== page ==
Jan 17 2013, 8:46pm CST | by Luigi Lugmayr
Depending on whom you ask, most members of the Fringe team have a lot to say — or at least hint at — when it comes to summing up the series finale airing Friday night. But if you ask Joshua Jackson, he boils it down to one word.
But more on that in a bit.
NEVER CAN SAY GOODBYE | In describing his mission in crafting the Fox’s drama’s grand denouement, which airs as the second of two episodes starting at 8/7c, showrunner Joel Wyman evokes many words he has used before, saying, “At the end of the day I could only look and say, ‘I’m a huge fan of TV myself. What would I really want?’ And I came up with two criteria. The first was that I wanted things to be logical and make sense; I didn’t want to use any trickery like ‘another universe pops up.’ We’re past that, and more into the emotional journey of our characters.”
Second on his list, “I wanted to be able to get into a car the next day, if I was a fan, and say, ‘I can imagine where they are now.’” Wyman’s reasoning behind that is a personal one: “I don’t like to say goodbye at all, as a person. It bothers me.”
‘CRAZY’ TALK! | How did his cast react to that very last script, for “An Enemy of Fate”? Anna Torv, at the time I spoke to her, had just made her first pass through the pages, and thus wasn’t quite ready to qualify it. “I don’t know what to say about it yet,” she hedged. “I’ve read it, but I haven’t read it as ‘The Series Finale, Forever and Ever.’ I just read it and went, Whew, OK! This is a lot of work!’”/>
Jasika Nicole lets a bit more of the kid inside her show through as she reflects on the finale. “It is exhilarating, and frightening, because you don’t know what’s going to happen until the very, very, very, very last moment — which is crazy!” she effused. “Just reading it, I was like, ‘Oh my god…. What’s…? OK…. How…?’ I felt like I’d taken this whirlwind of a ride. So seeing it [on screen], I can’t imagine what it’s going to be like. But visually, it’s going to be really insane — and really emotional.”
Reflecting on the day in August 2007 when J.J. Abrams first pitched him the series, Roth says, “I was blown away. He has such an irrepressibly brilliant mind.”FROM 0 TO 100 | Fringe‘s series finale also happens to be its 100th episode, not the easiest of feat anymore in today’s TV landscape. “Anytime a series reaches the 100-episode milestone, it’s an extraordinary tribute to the show and an expression of a level of enthusiasm from the fans,” Warner Bros. TV president Peter Roth observes.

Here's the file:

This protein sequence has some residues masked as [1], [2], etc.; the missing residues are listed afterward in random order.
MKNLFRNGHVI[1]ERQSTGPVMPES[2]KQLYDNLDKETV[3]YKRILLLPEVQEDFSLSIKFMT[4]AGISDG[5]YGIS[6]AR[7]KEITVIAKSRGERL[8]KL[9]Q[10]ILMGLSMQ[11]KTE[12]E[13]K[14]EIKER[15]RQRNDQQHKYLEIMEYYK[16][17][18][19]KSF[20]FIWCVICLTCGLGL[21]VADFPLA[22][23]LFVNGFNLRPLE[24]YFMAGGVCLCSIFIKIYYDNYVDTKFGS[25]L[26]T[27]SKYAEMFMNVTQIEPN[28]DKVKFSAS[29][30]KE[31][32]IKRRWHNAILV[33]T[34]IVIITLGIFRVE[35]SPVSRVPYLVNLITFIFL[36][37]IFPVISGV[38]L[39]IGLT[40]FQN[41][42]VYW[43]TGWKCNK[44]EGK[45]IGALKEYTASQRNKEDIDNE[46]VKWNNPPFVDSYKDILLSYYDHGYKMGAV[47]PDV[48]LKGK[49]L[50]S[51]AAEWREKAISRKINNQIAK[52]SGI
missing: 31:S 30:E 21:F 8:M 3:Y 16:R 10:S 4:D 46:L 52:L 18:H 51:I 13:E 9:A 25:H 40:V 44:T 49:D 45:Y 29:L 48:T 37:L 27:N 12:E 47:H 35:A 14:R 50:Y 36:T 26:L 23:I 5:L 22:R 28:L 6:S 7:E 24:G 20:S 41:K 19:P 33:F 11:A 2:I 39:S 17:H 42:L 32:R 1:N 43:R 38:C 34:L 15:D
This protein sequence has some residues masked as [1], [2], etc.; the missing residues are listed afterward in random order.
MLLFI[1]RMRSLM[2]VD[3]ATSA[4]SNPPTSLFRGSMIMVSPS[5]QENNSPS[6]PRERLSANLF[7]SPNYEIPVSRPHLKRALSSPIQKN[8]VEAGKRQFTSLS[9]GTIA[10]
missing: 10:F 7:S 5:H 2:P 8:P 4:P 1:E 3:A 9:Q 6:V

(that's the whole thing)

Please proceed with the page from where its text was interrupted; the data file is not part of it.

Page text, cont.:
Though Abrams withheld such blatantly sci-fi (read: scary to network execs!) tropes as the alternate universe concept, Roth instantly bought into what he saw as “a show about three brilliant people – including Peter and Walter Bishop, who had a dysfunctional relationship as father and son. And what all three of them [Olivia included] had in common was they were all brilliant. Each of them manifest their genius in different ways, and it was this Fringe event that brought them together.”
A FUTURE LEGACY | John Noble, who plays the aforementioned Walter, says that Wyman pulled off “a masterful job” with the finale,” adding: “I’m astounded by how good it is. I think it’s so fitting that he’s tied up five years of work into this package that is incredibly satisfying. It’s mind-blowingly good.”
Noble’s TV son, meanwhile, immediately grabs a singular word to sum up the swan song: “Correct. It’s correct,” he told us. “It’s just what it’s supposed to be.”
After “An Enemy of Fate” fades to lack and some time has passed, what might Fringe’s legacy be? For one, Roth offers, “These are amongst the most unforgettable characters that audiences will ever be exposed to.”
Also, he says, “The quality of the writing is what always distinguishes a great show as well — and in this case, the possibilities of science fact combined in a very authentic way with genre television is something I think distinguishes Fringe from all others.”
As you prepare for Fringe‘s farewell, flip through this slideshow of photos from the finale plus “revealing” pictures taken during my last, December visit to the set in Vancouver.
Source: TV Line/>
Luigi is the founding Chief Editor of I4U News and brings over 15 years experience in the technology field to the ever evolving and exciting world of gadgets. He started I4U News back in 2000 and evolved it into vibrant technology magazine.
Luigi can be contacted directly at firstname.lastname@example.org. Luigi posts regularly on LuigiMe.com about his experience running I4U.
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